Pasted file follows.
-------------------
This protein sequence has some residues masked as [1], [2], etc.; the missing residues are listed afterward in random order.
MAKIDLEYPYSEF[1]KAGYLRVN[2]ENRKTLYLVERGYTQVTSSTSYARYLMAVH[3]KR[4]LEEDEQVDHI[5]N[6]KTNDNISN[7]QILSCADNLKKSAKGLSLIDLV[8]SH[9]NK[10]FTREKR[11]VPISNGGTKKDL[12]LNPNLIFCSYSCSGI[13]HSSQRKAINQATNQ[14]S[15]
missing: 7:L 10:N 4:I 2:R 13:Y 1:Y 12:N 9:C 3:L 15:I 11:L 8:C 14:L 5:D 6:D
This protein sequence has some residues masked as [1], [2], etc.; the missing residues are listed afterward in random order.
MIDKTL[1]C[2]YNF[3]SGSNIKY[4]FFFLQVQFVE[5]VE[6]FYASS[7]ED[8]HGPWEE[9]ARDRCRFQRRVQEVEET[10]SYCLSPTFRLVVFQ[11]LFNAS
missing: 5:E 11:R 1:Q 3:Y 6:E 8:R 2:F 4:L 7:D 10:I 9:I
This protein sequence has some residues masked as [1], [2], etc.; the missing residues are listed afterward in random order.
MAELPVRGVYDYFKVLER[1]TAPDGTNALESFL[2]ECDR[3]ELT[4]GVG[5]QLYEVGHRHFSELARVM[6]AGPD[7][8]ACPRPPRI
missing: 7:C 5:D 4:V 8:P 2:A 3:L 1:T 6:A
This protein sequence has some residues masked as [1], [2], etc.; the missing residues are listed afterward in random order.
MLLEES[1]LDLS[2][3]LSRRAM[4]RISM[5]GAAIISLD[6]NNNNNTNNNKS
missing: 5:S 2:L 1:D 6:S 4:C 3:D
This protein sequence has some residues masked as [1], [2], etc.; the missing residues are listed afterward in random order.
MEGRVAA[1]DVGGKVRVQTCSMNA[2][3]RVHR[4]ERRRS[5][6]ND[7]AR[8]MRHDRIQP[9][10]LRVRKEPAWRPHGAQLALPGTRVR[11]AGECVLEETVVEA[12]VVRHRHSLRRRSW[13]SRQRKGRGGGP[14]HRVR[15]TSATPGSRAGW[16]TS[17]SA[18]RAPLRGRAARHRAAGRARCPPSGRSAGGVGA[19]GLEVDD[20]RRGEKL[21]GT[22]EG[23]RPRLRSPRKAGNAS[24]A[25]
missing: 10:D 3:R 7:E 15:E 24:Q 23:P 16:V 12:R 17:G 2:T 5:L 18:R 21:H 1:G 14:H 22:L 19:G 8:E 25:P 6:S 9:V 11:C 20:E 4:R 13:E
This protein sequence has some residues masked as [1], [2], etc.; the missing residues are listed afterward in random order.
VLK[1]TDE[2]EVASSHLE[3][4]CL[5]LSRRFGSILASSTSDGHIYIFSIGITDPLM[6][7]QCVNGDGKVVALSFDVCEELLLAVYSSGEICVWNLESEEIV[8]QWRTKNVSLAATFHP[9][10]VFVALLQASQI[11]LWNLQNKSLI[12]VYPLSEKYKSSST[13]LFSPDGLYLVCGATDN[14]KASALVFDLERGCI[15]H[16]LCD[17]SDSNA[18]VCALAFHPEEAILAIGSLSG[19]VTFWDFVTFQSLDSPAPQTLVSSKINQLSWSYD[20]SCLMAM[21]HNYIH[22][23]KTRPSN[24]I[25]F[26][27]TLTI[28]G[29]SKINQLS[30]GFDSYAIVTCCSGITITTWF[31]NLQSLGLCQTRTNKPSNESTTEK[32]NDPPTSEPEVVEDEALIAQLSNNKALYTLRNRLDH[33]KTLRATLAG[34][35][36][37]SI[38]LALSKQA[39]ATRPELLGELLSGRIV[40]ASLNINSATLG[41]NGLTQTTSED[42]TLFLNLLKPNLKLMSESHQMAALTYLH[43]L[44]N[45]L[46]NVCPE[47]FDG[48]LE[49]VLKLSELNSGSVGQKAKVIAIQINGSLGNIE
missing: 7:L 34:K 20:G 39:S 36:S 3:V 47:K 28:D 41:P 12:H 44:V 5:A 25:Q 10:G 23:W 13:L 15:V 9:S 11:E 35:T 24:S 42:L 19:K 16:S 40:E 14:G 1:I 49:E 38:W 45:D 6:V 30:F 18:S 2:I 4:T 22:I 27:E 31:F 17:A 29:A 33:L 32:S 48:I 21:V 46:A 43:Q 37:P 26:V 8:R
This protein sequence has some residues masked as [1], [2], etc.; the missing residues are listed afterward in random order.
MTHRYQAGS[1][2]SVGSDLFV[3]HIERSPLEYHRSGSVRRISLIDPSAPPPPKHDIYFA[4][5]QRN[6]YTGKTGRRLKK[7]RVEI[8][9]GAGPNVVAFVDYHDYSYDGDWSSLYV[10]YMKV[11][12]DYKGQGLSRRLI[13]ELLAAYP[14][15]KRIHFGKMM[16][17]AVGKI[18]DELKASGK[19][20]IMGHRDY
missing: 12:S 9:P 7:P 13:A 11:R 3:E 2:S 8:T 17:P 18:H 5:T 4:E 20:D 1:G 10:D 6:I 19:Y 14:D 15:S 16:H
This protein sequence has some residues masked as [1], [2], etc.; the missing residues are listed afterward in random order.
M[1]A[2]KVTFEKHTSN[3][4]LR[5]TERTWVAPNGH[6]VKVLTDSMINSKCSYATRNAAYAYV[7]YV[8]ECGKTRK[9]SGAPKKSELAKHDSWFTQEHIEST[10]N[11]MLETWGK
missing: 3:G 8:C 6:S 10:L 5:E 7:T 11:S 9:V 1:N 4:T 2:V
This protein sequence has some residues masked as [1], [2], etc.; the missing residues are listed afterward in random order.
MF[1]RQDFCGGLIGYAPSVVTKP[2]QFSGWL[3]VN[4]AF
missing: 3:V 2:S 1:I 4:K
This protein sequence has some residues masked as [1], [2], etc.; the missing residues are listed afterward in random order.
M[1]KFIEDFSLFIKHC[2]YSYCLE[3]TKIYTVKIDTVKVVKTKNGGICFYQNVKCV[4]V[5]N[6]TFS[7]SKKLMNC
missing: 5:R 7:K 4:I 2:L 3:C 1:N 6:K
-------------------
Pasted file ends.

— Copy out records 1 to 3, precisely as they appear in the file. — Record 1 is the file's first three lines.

This protein sequence has some residues masked as [1], [2], etc.; the missing residues are listed afterward in random order.
MAKIDLEYPYSEF[1]KAGYLRVN[2]ENRKTLYLVERGYTQVTSSTSYARYLMAVH[3]KR[4]LEEDEQVDHI[5]N[6]KTNDNISN[7]QILSCADNLKKSAKGLSLIDLV[8]SH[9]NK[10]FTREKR[11]VPISNGGTKKDL[12]LNPNLIFCSYSCSGI[13]HSSQRKAINQATNQ[14]S[15]
missing: 7:L 10:N 4:I 2:R 13:Y 1:Y 12:N 9:C 3:L 15:I 11:L 8:C 14:L 5:D 6:D
This protein sequence has some residues masked as [1], [2], etc.; the missing residues are listed afterward in random order.
MIDKTL[1]C[2]YNF[3]SGSNIKY[4]FFFLQVQFVE[5]VE[6]FYASS[7]ED[8]HGPWEE[9]ARDRCRFQRRVQEVEET[10]SYCLSPTFRLVVFQ[11]LFNAS
missing: 5:E 11:R 1:Q 3:Y 6:E 8:R 2:F 4:L 7:D 10:I 9:I
This protein sequence has some residues masked as [1], [2], etc.; the missing residues are listed afterward in random order.
MAELPVRGVYDYFKVLER[1]TAPDGTNALESFL[2]ECDR[3]ELT[4]GVG[5]QLYEVGHRHFSELARVM[6]AGPD[7][8]ACPRPPRI
missing: 7:C 5:D 4:V 8:P 2:A 3:L 1:T 6:A